SLA 2011 Candidate Speeches
Ann Koopman – Candidate for Division Cabinet Chair-Elect
Question 1: Tell us about yourself and your primary candidate message
I’d like to win your vote on the basis of my experience.
While I’m also a member of BIO, IT & Academic Divisions, Sci-Tech is where I have done my division-level volunteering. I’ve programmed 2 conventions for Sci-Tech, along with lots of local programs for my chapters. It’s fun and creative work. For example, I started the popular “Science of…” series, now an annual event. I’ve planned all types of events and stood on both sides of the podium. I would bring a lot of planning experience to the leadership development events and to helping you with your plans.
While chair of Sci-Tech, I addressed our declining membership issues. I asked our Awards Committee to start a new form of recognition of member milestones, studied our email list data and changed our communication patterns. I raised money so our International Relations Committee could offer new travel support for our international students. I reactivated and filled all of our committees to engage the next generation of division leaders, and reorganized our structure to cope with reduced allotment. So when you need advice or want to talk about your great idea for your division, you’ll know I’ve been in your shoes.
Amazingly enough, I like to think about money. I’ve owned a small business, run a political actional committee, led community coops, and served many terms as treasurer, business or budget manager for SLA Sci-Tech, Philadelphia Chapter, and an MLA/SLA multi-chapter regional conference, not to mention fundraising for 3 SLA conferences.
I approach money constructively. For example, when I first became its treasurer, the Philadelphia Chapter wanted to give an annual scholarship award, but was struggling with funding. I convinced the chapter to start an annual auction program to fund an award endowment, chaired a committee to document award policies, and persuaded the board to adopt financial goals to fully fund the award for the foreseeable future. Earlier today the chapter’s treasurer told me they’re going to reach their goal this year – they’ve raised $50,000! Hurray, Philly! So when the Association Board or an individual division needs to talk about fiscal issues, I have a long record of positive development.
You’ve probably seen me tooling around the conference in my scooter, and may wonder about my ability to serve. It’s true that I have had to fight my way back from some health issues over the last few years. But I am back. You won’t see me out dancing at midnight, and this voice is a bit hoarse, but when you call me, I’ll be ready to listen; when you need support, I’ll be there for you; and I can always find a way to be heard when I speak for my office.
Question #2: The information industry is constantly changing (the players, the technologies, the information availability & needs, etc.). Living within this environment, SLA must be an agile organization able to adapt as the industry matures. What services/functions/features should SLA change and what absolutely must be preserved as we become Future Ready?
SLA’s value lies in the building of relationships between members as professionals in a growing and learning community of peers. As a community, we’ve agreed on basic things we want to do together:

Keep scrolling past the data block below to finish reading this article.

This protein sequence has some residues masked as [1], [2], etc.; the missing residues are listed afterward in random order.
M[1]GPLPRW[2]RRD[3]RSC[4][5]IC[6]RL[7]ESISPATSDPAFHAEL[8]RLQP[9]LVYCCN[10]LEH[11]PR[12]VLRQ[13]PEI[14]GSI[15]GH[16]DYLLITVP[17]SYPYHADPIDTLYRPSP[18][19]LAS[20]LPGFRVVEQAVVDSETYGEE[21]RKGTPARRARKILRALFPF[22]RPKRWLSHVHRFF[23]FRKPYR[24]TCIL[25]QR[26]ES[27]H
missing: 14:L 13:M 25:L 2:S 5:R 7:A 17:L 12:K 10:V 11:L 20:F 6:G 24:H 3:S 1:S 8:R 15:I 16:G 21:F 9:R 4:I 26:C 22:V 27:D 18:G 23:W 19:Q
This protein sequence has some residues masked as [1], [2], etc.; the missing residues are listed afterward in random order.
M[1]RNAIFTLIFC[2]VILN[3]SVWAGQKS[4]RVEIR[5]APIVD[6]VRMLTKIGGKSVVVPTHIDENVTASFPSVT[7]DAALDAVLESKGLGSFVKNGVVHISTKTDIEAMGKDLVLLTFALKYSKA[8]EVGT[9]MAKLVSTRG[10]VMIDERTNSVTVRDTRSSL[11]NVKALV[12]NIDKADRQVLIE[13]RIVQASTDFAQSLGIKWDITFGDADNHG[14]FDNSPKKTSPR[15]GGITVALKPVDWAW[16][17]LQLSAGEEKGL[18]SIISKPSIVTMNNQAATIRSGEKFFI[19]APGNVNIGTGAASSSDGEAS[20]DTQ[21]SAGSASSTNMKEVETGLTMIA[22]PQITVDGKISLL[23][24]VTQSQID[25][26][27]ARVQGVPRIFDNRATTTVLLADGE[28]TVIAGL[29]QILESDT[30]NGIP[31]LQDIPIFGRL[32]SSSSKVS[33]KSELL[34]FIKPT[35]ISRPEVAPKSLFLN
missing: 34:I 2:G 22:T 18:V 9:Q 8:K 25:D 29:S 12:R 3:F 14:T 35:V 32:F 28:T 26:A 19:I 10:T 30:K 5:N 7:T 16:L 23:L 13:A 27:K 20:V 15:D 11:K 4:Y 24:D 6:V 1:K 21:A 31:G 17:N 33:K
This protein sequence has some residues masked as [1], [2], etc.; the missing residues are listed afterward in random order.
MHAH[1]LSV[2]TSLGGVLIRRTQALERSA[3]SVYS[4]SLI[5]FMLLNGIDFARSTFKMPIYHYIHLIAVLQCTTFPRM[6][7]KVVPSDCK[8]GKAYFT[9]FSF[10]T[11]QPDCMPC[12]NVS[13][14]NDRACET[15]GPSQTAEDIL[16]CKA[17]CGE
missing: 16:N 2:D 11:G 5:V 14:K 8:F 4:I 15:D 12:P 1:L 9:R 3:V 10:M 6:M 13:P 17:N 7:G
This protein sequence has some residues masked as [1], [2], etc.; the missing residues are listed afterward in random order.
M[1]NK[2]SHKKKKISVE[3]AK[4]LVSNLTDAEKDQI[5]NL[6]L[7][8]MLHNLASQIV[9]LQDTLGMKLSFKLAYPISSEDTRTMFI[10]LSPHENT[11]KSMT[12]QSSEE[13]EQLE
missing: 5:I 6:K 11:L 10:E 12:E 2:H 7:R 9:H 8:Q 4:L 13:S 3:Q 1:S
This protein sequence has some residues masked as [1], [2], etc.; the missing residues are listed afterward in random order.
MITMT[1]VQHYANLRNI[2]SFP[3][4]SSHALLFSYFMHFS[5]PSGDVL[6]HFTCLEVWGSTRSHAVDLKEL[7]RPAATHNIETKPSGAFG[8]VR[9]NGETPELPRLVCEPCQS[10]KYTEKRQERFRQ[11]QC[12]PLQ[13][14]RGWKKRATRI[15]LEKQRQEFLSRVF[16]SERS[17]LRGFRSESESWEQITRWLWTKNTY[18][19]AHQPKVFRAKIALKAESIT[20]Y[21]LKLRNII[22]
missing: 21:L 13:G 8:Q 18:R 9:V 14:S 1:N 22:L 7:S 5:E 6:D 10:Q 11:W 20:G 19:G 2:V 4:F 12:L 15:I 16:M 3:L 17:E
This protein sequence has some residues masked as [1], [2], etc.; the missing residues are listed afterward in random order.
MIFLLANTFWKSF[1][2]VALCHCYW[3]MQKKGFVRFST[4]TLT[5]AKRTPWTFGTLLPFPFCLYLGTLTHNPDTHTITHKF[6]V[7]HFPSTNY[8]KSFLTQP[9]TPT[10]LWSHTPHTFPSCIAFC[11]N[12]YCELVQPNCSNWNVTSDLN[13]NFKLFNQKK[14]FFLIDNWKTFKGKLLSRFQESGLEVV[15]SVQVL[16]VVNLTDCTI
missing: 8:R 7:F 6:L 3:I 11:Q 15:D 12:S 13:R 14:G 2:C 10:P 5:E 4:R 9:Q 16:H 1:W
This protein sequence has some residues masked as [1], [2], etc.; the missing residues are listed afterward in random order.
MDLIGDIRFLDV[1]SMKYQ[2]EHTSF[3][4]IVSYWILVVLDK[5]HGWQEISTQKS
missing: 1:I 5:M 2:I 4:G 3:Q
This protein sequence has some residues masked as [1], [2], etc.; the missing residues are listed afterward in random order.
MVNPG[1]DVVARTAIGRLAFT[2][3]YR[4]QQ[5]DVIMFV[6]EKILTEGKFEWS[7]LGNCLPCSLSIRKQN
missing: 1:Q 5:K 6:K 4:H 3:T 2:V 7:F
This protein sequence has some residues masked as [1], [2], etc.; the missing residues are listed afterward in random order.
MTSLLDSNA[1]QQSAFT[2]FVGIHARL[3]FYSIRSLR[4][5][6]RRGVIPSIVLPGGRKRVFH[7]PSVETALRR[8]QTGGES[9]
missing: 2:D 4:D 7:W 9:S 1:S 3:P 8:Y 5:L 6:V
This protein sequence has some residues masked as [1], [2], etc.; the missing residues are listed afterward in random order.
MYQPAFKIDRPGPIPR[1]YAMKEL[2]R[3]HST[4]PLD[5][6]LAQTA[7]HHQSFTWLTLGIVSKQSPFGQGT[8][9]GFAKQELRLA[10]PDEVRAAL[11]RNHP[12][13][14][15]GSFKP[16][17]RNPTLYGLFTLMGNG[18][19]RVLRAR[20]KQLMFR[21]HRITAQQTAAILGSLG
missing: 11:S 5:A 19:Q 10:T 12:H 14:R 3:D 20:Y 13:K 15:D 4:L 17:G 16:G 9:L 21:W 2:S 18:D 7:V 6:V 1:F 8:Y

- Continuous professional education
- Standards and accountability
- Advocacy for our interests
- Self-perpetuation through the development of new leaders and fiscal strength
These core goals won’t change, but how we approach them will necessarily change over time as technology evolves.
For example, I think a future ready organization needs to make sure its tent is big and its doors are open. The more we can do to collaborate with others across the information professions, expanding our peer group beyond the MLS, the better. I’m proud to have graduated from a library school and consider myself a librarian, but my degree is an MA and my job title is Editor. I work with a whole variety of information and education specialists; our joint work is enriched by that collaboration. SLA could be enriched by enlarging our membership scope, collaborating with other associations on the events we hold, and seeking common ground with information-related peers.
We need to continue to experiment with alternative technologies for meetings and program content, as SLA and many of our divisions and chapters have already been doing, finding ways to bridge geographic and travel challenges, especially for our international members.
That also means we need to constantly evaluate our financial support model so that our funding is less dependent on one annual event whose nature is clearly in some flux. As an ACRL member, I saw the heavy marketing for this year’s “need to know” track to regional non-SLA members, and that’s a terrific idea, as is our experiment with a virtual component. We need many more such ideas.
All good communities are strengthened by transparency and effective communication. We’ve been working hard on that with new website support, wikis, blogs and Twitter. At the same time, we need to constantly work on outreach skills – developing unit leader public relations skills, modeling positive and supportive communications, and figuring out how to engage our new members so they get hooked on SLA, just like us.
Invitation, acceptance of diversity, celebration, role modeling, sharing, collaboration, experimentation, engagement – these are the magic words of community building. To have a successful association, we all need to be community organizers.
Our team is always focused on the most successful marketing campaigns, for example, if someone wants to buy cialis online, he knows where to do it because of the quality product and a strong brand.